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Parents' Guide to

How to Fake a War

By Alistair Lawrence, Common Sense Media Reviewer

age 14+

Sloppy war satire has swearing, violence, and materialism.

Movie NR 2020 84 minutes
How to Fake a War Poster Image

A Lot or a Little?

What you will—and won't—find in this movie.

Community Reviews

age 10+

Based on 2 parent reviews

age 15+

A Good evening

I thought it funny and am at a loss to understand this review. Of course it involved some suspension of belief but after that it was quick and witty. When one ponders the foul language regularly deployed on our screens in the guise of humour this was subtle. It was English.
age 5+

my plans failed

i was planing to start a war and then i watched this for inspiration but it totally destroyed my plans for the first strides of the war i was practising my war cries and the neighbours called the police because apparently they thought i was getting murdered but i wasn't so that was fun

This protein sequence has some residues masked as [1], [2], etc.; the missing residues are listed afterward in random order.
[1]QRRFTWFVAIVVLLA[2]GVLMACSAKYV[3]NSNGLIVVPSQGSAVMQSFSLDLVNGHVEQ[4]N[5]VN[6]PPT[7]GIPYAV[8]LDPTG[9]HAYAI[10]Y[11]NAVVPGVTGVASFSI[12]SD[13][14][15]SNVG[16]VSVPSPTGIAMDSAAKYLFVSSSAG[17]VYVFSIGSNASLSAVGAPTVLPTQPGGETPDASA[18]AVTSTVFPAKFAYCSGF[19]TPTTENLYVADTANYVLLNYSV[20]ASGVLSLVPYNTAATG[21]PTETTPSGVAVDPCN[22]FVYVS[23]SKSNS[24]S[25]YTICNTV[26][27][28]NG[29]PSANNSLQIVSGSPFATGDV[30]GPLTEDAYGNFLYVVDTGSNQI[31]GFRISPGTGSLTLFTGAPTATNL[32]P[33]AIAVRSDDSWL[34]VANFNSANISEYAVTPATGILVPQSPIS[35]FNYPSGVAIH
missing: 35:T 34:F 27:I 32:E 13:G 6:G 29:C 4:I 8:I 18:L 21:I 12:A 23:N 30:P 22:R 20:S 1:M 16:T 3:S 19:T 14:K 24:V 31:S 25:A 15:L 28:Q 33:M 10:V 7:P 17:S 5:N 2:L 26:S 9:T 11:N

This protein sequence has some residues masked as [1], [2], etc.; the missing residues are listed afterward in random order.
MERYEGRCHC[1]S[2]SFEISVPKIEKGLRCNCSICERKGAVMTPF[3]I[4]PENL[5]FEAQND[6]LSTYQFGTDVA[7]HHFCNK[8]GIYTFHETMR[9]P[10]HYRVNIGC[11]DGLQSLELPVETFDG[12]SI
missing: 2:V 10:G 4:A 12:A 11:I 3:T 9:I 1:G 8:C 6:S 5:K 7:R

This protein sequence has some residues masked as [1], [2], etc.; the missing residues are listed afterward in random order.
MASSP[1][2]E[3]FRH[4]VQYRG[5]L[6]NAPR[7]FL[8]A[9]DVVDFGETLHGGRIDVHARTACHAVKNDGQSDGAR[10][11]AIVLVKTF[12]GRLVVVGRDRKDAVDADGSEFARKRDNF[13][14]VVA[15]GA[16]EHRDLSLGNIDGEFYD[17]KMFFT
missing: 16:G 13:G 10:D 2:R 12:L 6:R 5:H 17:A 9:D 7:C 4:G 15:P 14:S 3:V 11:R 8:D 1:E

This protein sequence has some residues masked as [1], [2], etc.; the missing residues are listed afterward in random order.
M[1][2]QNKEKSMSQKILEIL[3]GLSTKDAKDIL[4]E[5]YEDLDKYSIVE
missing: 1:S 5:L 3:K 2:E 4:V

Is It Any Good?

Our review:
Parents say: (2 ):
Kids say: Not yet rated

A flimsy story filled with clichés, this movie limps through its 84-minute runtime as though it's sustained a battlefield injury of its own making. The characters' motivations frequently change to aid the plot. Sisters Kate and Peggy (Lily Newmark), in particular, alternate between being at odds and working as a team, moving past one major revelation about their relationship as quickly as it has been dumped into the story.

The dialogue is hampered with labored exposition, which leads to How to Fake a War 's attempts at humor falling flat. This is despite efforts to use jokes to shine a light on how the media and celebrities can attempt to exploit worthy causes to their own ends. The plot is largely implausible, too. The footage shot by Kate and her colleagues is unconvincing, while the movie's portrayal of foreigners as rural "simpletons" manipulated by cynical Brits and Americans is as lazy as it is dated. All in all, this is one "fake news" story that's unlikely to go viral.

Movie Details

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